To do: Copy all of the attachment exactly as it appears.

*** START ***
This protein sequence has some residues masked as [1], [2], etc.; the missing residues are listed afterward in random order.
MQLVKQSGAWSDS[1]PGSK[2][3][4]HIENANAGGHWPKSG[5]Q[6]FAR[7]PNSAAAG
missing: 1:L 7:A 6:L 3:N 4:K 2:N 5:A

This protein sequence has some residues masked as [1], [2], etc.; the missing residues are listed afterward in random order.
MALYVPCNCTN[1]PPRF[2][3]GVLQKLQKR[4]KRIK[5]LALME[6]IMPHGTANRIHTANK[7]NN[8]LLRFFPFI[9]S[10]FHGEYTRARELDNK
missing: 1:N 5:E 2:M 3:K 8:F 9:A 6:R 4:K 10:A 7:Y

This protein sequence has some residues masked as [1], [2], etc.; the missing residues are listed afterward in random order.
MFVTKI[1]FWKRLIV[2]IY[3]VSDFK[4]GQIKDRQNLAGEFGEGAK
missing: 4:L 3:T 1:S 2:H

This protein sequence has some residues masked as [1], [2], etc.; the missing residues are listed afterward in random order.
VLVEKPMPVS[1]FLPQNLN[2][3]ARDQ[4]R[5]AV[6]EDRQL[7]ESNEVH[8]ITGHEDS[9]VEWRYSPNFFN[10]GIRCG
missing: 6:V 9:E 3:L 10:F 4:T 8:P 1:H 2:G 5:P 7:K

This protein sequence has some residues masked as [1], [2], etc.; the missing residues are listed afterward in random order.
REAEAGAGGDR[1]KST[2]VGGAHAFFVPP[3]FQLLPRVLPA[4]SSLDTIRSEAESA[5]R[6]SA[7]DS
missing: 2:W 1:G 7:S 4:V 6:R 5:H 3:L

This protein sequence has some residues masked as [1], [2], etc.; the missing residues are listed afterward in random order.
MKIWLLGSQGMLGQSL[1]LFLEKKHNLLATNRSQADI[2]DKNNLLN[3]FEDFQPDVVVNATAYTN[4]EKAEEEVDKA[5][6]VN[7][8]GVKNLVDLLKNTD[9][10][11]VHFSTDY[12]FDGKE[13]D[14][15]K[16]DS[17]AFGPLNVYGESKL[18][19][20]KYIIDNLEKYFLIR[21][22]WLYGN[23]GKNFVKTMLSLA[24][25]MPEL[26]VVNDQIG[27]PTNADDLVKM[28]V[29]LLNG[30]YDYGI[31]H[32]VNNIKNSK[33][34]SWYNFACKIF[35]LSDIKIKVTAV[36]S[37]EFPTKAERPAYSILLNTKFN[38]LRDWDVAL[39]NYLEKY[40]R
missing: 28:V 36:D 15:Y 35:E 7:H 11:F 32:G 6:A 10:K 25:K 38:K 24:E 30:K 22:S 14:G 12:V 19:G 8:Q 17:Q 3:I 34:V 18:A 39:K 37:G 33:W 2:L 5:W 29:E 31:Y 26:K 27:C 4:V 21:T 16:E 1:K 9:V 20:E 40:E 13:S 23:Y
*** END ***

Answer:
This protein sequence has some residues masked as [1], [2], etc.; the missing residues are listed afterward in random order.
MQLVKQSGAWSDS[1]PGSK[2][3][4]HIENANAGGHWPKSG[5]Q[6]FAR[7]PNSAAAG
missing: 1:L 7:A 6:L 3:N 4:K 2:N 5:A

This protein sequence has some residues masked as [1], [2], etc.; the missing residues are listed afterward in random order.
MALYVPCNCTN[1]PPRF[2][3]GVLQKLQKR[4]KRIK[5]LALME[6]IMPHGTANRIHTANK[7]NN[8]LLRFFPFI[9]S[10]FHGEYTRARELDNK
missing: 1:N 5:E 2:M 3:K 8:F 9:A 6:R 4:K 10:A 7:Y

This protein sequence has some residues masked as [1], [2], etc.; the missing residues are listed afterward in random order.
MFVTKI[1]FWKRLIV[2]IY[3]VSDFK[4]GQIKDRQNLAGEFGEGAK
missing: 4:L 3:T 1:S 2:H

This protein sequence has some residues masked as [1], [2], etc.; the missing residues are listed afterward in random order.
VLVEKPMPVS[1]FLPQNLN[2][3]ARDQ[4]R[5]AV[6]EDRQL[7]ESNEVH[8]ITGHEDS[9]VEWRYSPNFFN[10]GIRCG
missing: 6:V 9:E 3:L 10:F 4:T 8:P 1:H 2:G 5:P 7:K

This protein sequence has some residues masked as [1], [2], etc.; the missing residues are listed afterward in random order.
REAEAGAGGDR[1]KST[2]VGGAHAFFVPP[3]FQLLPRVLPA[4]SSLDTIRSEAESA[5]R[6]SA[7]DS
missing: 2:W 1:G 7:S 4:V 6:R 5:H 3:L

This protein sequence has some residues masked as [1], [2], etc.; the missing residues are listed afterward in random order.
MKIWLLGSQGMLGQSL[1]LFLEKKHNLLATNRSQADI[2]DKNNLLN[3]FEDFQPDVVVNATAYTN[4]EKAEEEVDKA[5][6]VN[7][8]GVKNLVDLLKNTD[9][10][11]VHFSTDY[12]FDGKE[13]D[14][15]K[16]DS[17]AFGPLNVYGESKL[18][19][20]KYIIDNLEKYFLIR[21][22]WLYGN[23]GKNFVKTMLSLA[24][25]MPEL[26]VVNDQIG[27]PTNADDLVKM[28]V[29]LLNG[30]YDYGI[31]H[32]VNNIKNSK[33][34]SWYNFACKIF[35]LSDIKIKVTAV[36]S[37]EFPTKAERPAYSILLNTKFN[38]LRDWDVAL[39]NYLEKY[40]R
missing: 28:V 36:D 15:Y 35:E 7:H 11:F 32:G 6:A 10:K 25:K 38:K 24:E 30:K 22:S 14:G 12:V 19:G 8:Q 17:Q 3:I 34:V 18:A 39:K 37:G 33:W 2:L 5:W 29:E 31:Y 26:K 27:C 4:V 21:T 16:E 1:K 9:V 20:E 40:E 13:S 23:Y